What makes photography wonderful is its ability to capture a piece of our reality in a fraction of time, while also creating an image that connects to a universal human experience. The key to success is the photographer’s point of view. The ten books below are ones not to miss this year because of these artists’ unique perspectives. From photographing a place that you’ll never have access to (The Long Shadow of Chernobyl) to creating a gallery of hope in a war torn country (Skate Girls of Kabul) these books celebrate the talent of these photographers and give you another way of experiencing the world.
Father Figure: Exploring Alternate Notions of Black Fatherhood by Zun Lee
With a compassionate eye and a knack for lush black and white imagery, Zun Lee’s lens shatters the stereotypes of the absent father in black America. Image after image builds a narrative that conflicts with the commonly held story of the missing man, and offers a new view–where fathers of color are loving, involved and here to stay.
The Unraveling, Central African Republic by Marcus Bleasdale
While the world looks the other way, an unending cycle of sectarian violence has plagued the Central African Republic for the past three years. In a state that photographer Marcus Bleasdale calls “psychotic,” the population, along with the partisan rebel groups have carried out revenge killings of increased magnitude and viciousness. CAR has become a failed state, ignored by most of the world, where life is bleak and full of horrific murders. Bleasdale documented that descent into terror in an unflinching and powerful way.
A rarely focused-on seam of the United States, the 100th meridian that divides the country neatly into east and west, is the subject of a beautiful book of aerial landscapes by Andrew Moore. In the part of the nation often referred to as “flyover country”, Moore gives you reason to look longingly. Taken with a specially modified large format camera and etched in loving light, these images capture a unique and timeless perspective.
Gillian Laub was surprised when she stumbled into a racially segregated prom in Georgia a little over a decade ago, but the legacy of racism in the Deep South goes far beyond that, she was soon to find. Laub’s portraits of the people she met and the stories they told is an eye-opener for our “post-racial’ society and the dimension this recounting brings to the conversation is nuanced and real.
Street artist JR brings art into spaces where it’s not normally seen, often using photographs as social commentary on issues affecting the site. This book offers a behind-the-scenes look at his entire body of work and the process of creating these moving juxtapositions. The book is an inspiration for those trying to create socially engaged art and make a difference in marginalized communities.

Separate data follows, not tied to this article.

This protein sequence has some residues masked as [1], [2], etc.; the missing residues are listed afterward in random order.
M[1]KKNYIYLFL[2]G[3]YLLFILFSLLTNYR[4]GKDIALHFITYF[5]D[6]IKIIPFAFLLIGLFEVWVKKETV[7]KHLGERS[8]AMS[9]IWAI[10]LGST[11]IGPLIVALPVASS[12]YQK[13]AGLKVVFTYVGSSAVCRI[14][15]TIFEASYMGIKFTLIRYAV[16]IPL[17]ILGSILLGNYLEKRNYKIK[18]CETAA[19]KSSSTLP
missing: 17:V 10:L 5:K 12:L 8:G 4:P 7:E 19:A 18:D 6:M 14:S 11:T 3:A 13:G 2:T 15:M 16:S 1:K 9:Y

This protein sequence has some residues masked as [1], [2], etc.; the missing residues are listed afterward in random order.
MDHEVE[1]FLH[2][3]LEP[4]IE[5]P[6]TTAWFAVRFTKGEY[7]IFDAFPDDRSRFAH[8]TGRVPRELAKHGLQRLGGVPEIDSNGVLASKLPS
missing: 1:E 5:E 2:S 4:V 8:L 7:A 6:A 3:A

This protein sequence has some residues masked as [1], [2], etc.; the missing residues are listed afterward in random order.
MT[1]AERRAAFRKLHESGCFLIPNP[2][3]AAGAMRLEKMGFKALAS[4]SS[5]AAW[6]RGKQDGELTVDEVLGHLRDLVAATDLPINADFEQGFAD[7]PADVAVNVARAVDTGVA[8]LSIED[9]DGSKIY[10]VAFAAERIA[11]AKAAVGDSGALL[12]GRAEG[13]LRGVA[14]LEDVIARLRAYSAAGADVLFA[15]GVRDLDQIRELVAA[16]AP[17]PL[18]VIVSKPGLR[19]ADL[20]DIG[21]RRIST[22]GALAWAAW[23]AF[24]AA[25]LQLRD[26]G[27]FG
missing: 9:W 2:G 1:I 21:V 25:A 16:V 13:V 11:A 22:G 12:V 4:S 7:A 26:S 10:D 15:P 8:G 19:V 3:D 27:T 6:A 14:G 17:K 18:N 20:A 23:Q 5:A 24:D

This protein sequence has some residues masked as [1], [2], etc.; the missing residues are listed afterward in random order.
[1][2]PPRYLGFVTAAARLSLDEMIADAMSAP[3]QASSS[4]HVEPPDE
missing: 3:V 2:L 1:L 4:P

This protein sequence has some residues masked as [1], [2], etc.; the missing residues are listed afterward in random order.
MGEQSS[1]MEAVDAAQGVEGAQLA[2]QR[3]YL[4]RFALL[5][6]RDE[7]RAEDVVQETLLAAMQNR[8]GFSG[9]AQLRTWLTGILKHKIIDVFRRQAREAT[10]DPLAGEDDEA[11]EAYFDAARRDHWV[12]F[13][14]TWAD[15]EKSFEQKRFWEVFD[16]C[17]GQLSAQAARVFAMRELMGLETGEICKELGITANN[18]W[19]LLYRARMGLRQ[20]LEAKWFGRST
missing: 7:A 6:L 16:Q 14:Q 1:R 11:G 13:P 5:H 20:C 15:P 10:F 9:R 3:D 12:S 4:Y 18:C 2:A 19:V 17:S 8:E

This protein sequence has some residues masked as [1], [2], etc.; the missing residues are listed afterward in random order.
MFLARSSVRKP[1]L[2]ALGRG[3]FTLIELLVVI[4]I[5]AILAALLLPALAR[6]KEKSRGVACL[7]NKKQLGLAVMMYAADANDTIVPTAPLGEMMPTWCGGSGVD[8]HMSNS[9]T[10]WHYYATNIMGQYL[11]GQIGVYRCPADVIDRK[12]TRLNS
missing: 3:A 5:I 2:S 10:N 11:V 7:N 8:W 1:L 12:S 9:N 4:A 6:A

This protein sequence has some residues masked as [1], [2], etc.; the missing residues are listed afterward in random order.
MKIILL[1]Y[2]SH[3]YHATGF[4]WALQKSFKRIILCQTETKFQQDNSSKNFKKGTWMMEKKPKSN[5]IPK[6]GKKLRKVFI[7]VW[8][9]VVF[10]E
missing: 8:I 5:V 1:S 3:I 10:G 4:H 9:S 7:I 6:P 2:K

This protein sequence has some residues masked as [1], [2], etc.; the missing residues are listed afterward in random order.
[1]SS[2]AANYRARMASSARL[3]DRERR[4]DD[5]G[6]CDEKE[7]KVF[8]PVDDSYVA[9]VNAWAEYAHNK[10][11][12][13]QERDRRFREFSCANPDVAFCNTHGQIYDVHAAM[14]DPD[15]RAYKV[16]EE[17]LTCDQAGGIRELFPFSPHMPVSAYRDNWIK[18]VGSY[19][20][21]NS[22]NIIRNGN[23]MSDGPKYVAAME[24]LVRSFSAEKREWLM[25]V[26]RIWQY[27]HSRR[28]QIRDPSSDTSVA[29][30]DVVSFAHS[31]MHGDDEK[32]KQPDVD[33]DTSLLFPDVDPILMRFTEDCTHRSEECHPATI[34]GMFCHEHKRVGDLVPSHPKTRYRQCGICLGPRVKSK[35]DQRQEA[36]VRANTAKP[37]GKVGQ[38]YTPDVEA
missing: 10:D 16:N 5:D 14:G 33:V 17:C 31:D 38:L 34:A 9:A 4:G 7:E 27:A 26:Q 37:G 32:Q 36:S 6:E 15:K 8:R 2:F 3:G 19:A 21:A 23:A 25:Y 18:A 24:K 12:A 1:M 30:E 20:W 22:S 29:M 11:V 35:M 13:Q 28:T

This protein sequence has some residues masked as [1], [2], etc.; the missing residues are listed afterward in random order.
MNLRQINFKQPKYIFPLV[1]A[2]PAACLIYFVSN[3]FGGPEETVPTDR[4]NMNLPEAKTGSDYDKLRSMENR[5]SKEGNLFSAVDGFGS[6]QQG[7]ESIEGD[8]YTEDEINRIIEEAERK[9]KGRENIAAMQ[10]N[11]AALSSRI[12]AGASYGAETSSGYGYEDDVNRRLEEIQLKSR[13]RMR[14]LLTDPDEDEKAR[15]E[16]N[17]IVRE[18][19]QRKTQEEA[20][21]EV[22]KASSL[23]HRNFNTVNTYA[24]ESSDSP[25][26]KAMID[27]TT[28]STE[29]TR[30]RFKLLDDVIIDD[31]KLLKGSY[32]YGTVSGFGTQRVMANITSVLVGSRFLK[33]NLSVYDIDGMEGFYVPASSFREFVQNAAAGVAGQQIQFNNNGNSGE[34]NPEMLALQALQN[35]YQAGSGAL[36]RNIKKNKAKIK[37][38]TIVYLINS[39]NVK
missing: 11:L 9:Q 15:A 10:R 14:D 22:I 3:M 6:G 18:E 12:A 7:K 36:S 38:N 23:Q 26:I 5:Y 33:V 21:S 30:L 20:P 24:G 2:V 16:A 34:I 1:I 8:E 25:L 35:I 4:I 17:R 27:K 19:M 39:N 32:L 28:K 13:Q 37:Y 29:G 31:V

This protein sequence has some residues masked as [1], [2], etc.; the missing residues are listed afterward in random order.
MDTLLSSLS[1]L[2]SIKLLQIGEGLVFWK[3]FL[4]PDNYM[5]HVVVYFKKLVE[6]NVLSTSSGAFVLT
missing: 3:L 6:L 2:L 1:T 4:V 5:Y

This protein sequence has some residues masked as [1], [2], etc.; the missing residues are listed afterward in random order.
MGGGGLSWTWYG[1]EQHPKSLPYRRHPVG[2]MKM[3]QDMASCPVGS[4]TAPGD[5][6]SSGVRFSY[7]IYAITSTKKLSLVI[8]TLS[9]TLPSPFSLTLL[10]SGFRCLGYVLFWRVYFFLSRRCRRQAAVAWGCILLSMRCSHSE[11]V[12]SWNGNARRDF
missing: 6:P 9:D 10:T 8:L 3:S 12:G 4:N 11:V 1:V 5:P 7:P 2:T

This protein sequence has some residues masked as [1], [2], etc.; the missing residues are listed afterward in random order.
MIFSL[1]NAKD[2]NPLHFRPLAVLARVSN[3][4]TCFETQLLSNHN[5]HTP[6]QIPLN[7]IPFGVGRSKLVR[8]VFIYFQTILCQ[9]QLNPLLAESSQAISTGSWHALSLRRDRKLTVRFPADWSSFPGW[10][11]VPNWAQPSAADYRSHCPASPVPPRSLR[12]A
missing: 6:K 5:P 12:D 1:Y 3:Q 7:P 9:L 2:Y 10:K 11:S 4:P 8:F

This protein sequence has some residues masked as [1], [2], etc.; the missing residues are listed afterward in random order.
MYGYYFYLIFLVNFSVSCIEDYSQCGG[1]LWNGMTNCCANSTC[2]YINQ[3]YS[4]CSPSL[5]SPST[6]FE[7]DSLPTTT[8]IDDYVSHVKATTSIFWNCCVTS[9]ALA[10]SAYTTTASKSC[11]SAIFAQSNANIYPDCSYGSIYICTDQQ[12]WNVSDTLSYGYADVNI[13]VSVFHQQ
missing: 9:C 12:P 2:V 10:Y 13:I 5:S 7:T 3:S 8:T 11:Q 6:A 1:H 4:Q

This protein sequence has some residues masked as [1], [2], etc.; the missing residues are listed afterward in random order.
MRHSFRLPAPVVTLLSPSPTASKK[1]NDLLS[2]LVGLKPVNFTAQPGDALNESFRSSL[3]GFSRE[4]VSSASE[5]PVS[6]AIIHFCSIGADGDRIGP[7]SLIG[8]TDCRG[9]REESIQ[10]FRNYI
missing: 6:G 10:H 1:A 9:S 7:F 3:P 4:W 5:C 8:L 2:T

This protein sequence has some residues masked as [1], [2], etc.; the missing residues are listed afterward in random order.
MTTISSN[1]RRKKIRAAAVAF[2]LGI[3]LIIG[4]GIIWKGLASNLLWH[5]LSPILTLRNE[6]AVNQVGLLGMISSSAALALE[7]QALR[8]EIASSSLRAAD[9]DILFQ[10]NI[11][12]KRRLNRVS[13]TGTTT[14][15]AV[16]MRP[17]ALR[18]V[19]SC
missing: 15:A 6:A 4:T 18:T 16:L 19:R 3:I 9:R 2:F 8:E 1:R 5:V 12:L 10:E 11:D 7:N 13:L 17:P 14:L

The Skate Girls of Kabul by Jessica Fulford-Dobson
As women in Afghanistan of all ages face stringent restrictions on their movement and life choices, the NGO called “Skatiesan” provides a means for unfettered freedom and joyful confidence building. An engaging way to bring girls back into the school system, Skatiesan was founded by Australian skateboarder Oliver Percovich in 2007 These images by photographer Jessica Fulford-Dobson, highlight what a little confidence and community spirit can do to help engage hard-to-reach students . Skate culture comes to Kabul and girls rule!
Where the Heaven Flowers Grow: The Life and Art of Leonard Knight by Aaron Huey
Using hay bales, tree trunks, old cars, the natural desert adobe and 300,000 gallons of paint, Leonard Knight built “Salvation Mountain,” a colorful pyramid of art in the California desert. A visionary artist, Knight was an “outsider artist” to some, perhaps a madman to others. Salvation Mountain was his statement about love and his spiritual commitment to the place. While county supervisors wanted to tear it down, photographer Aaron Huey documented Knight and his work, and in the process, recognized a kindred spirit of sorts. The “mountain” is now a recognized National Folk Art Shrine by the Folk Art Society of America.
This collection of quirky images of everyday life in the West Bank and East Jerusalem show the altered perspective that can come from living in the Palestinian territories. Humor is certainly a powerful antidote to fear for Palestinian photographer Tanya Habiouqa, who finds unexpected juxtapositions that make us smile at the absurdities of life under these circumstances.
It’s been nearly 30 years since the nuclear disaster at Chernobyl, but the post-apocalyptic aftermath still resonates with audiences today. But thanks to fearless photographer Gerd Ludwig, you don’t need to venture anywhere near the site in the Ukraine. Ludwig has been capturing the experiences of those impacted and documenting the spaces left behind. He’s also photographed the people who decided to return to the contaminated town nearby. With redacted CIA documents, maps and interviews, it is an impressive record.
Since her daughter, Amelia, was three years old, she and her mother, photographer Robin Schwartz have investigated the world of exotic animals and their reaction to human contact. Along the way Amelia has befriended chimpanzees, tiger cubs, elephants and owls. The resulting photographs are beautiful and strange, just as any adventure story should be.
For six weeks, luna moth caterpillars gorge themselves on the leaves of the marula tree. Then, when they're ready, they instinctively weave giant cocoons around themselves in preparation for their stunning metamorphosis.